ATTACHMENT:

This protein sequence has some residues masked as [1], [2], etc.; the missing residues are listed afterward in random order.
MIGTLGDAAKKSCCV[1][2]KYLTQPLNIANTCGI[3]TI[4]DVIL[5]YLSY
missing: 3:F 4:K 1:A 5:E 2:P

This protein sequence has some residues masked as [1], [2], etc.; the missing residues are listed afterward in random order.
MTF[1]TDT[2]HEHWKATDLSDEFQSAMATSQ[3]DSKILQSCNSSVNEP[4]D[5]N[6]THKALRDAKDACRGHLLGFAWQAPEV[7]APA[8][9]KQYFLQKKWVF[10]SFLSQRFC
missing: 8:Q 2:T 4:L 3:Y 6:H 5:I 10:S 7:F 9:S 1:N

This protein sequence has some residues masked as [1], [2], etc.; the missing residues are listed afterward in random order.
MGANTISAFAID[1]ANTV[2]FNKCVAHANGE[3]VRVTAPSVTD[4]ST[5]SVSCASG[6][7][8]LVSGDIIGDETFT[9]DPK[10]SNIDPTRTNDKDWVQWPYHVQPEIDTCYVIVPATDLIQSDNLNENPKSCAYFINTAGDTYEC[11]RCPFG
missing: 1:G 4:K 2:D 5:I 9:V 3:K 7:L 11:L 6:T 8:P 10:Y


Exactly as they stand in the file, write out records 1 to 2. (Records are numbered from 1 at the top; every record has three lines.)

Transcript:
This protein sequence has some residues masked as [1], [2], etc.; the missing residues are listed afterward in random order.
MIGTLGDAAKKSCCV[1][2]KYLTQPLNIANTCGI[3]TI[4]DVIL[5]YLSY
missing: 3:F 4:K 1:A 5:E 2:P

This protein sequence has some residues masked as [1], [2], etc.; the missing residues are listed afterward in random order.
MTF[1]TDT[2]HEHWKATDLSDEFQSAMATSQ[3]DSKILQSCNSSVNEP[4]D[5]N[6]THKALRDAKDACRGHLLGFAWQAPEV[7]APA[8][9]KQYFLQKKWVF[10]SFLSQRFC
missing: 8:Q 2:T 4:L 3:Y 6:H 5:I 10:S 7:F 9:S 1:N